Just tell the Mercedes MBUX infotainment system how tall you are, and it automatically adjusts the steering wheel and driver's seat to fit.

CarAndDriver, By Connor Hoffman

© CarAndDriver | Here’s How Mercedes-Benz's Automatic Driver’s Seat Adjustment Works.

2019 Mercedes-Benz A-class was the first car to come standard with the MercedesMBUX voice-command infotainment system, and it is now a standard feature on all new Mercedes-Benz cars and SUVs.

The automatic driver's seat adjustment that makes the driver's seat and steering wheel fit by height is one of the many standard features.

The range of selectable heights is between 4'9' and 7'3''.

If you're taller than 7'3'' or shorter than 4'9'', you're out of luck. Sorry, Yao Ming and Peter Dinklage. Well, if you're either of those heights, driving a car would present challenges anyway. But, if you do fall in between those two heights and are a driver of a new Mercedes-Benz, your driver's seat can be automatically adjusted to the right position to account for your height.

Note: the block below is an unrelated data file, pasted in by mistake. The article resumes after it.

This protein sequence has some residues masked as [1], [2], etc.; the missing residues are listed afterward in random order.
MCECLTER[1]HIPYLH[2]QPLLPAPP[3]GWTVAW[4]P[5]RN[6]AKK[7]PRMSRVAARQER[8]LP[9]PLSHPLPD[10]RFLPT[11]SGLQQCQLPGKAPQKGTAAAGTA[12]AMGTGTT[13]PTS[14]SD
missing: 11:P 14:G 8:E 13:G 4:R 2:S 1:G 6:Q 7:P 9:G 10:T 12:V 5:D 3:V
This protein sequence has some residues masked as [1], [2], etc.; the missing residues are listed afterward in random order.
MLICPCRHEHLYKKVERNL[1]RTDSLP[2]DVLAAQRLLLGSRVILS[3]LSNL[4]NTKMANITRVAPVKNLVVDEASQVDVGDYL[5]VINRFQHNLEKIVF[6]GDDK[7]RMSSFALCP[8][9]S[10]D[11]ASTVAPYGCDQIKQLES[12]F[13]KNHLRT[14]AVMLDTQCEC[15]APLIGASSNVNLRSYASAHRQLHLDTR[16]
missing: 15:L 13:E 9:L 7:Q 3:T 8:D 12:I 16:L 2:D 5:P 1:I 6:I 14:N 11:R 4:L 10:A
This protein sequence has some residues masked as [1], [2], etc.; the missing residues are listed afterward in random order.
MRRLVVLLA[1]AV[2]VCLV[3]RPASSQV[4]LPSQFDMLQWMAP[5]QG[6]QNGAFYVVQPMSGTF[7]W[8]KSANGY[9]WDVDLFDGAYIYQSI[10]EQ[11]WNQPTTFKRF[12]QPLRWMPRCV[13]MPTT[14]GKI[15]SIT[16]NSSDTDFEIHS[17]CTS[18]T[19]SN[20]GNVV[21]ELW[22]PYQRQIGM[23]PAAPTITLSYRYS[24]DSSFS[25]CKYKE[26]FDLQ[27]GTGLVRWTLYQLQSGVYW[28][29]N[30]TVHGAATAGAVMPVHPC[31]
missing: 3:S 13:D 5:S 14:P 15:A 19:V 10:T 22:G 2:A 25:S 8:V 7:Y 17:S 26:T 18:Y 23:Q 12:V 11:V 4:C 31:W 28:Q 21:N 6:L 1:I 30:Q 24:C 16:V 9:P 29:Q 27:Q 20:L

Mercedes-Benz User Experience (MBUX) was first introduced on the 2019 A-class, and it is now a standard feature on all new Mercedes-Benz models. MBUX is the Mercedes version of Apple's Siri or Amazon's Alexa. You simply say, "Hey, Mercedes," to prompt command and get a response. The system also supports Android Auto and Apple CarPlay, and it has numerous other features including the cool automatic driver's seat adjustment.

To access the seat adjustment menu, navigate all the way over to the right of the home screen and select Settings. From there, go over to Vehicle, scroll down to Auto. Seat Adjustment, and then select your desired height setting from the range between 4'9'' and 7'3''. Once your desired height is chosen, simply hit Select, and the seat and steering wheel will automatically adjust to the recommended settings for the given height.

We tried this in a 2020 GLS-class SUV. I felt that the height adjustment in the GLS450 that corresponds to my height—6'7"— put the seat a few inches too far away from the steering wheel. The 6'2'' selection felt way more desirable and was far more comfortable to drive with. We tested the feature in two Mercedes SUVS (both the 2020 GLS and GLE); however, we have yet to try it out in a Mercedes car.

This article was originally published by CarAndDriver.
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